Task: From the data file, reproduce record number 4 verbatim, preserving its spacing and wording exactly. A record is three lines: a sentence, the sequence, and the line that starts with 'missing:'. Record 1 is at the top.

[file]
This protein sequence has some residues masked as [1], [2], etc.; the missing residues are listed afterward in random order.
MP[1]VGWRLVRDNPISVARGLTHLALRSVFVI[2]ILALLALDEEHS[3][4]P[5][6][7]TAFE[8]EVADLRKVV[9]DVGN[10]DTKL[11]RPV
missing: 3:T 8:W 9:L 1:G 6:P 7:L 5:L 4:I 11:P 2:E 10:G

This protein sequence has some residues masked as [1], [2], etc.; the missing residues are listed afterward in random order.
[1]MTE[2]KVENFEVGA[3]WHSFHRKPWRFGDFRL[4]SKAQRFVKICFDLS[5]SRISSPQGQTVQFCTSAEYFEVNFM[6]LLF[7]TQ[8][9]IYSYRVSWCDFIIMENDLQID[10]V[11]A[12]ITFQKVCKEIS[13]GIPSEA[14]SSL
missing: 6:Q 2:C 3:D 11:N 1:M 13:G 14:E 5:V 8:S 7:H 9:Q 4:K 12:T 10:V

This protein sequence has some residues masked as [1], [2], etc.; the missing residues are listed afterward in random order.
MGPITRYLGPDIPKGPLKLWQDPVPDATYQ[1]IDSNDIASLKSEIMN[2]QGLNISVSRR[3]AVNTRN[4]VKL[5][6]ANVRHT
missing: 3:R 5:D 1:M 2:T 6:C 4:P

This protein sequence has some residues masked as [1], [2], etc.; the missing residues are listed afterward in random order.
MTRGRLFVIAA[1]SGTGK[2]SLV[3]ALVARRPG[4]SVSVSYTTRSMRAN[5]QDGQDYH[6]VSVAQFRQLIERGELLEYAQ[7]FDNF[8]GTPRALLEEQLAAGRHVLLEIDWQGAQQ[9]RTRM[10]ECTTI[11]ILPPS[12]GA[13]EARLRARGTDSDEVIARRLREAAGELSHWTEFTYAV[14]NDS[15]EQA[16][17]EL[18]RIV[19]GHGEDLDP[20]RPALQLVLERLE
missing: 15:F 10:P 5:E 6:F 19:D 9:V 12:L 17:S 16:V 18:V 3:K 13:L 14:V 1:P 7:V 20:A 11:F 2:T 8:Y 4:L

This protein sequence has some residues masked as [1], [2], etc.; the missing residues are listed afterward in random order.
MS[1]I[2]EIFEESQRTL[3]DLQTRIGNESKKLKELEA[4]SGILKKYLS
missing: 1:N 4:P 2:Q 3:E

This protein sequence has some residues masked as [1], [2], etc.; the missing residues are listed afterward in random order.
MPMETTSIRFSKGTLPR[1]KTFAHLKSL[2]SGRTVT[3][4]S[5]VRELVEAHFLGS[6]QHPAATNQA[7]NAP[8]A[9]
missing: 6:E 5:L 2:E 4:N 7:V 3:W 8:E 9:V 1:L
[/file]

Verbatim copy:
This protein sequence has some residues masked as [1], [2], etc.; the missing residues are listed afterward in random order.
MTRGRLFVIAA[1]SGTGK[2]SLV[3]ALVARRPG[4]SVSVSYTTRSMRAN[5]QDGQDYH[6]VSVAQFRQLIERGELLEYAQ[7]FDNF[8]GTPRALLEEQLAAGRHVLLEIDWQGAQQ[9]RTRM[10]ECTTI[11]ILPPS[12]GA[13]EARLRARGTDSDEVIARRLREAAGELSHWTEFTYAV[14]NDS[15]EQA[16][17]EL[18]RIV[19]GHGEDLDP[20]RPALQLVLERLE
missing: 15:F 10:P 5:E 6:F 19:D 9:V 12:L 17:S 16:V 18:V 3:K 13:L 14:V 1:P 7:V 20:A 11:F 2:T 8:Y 4:L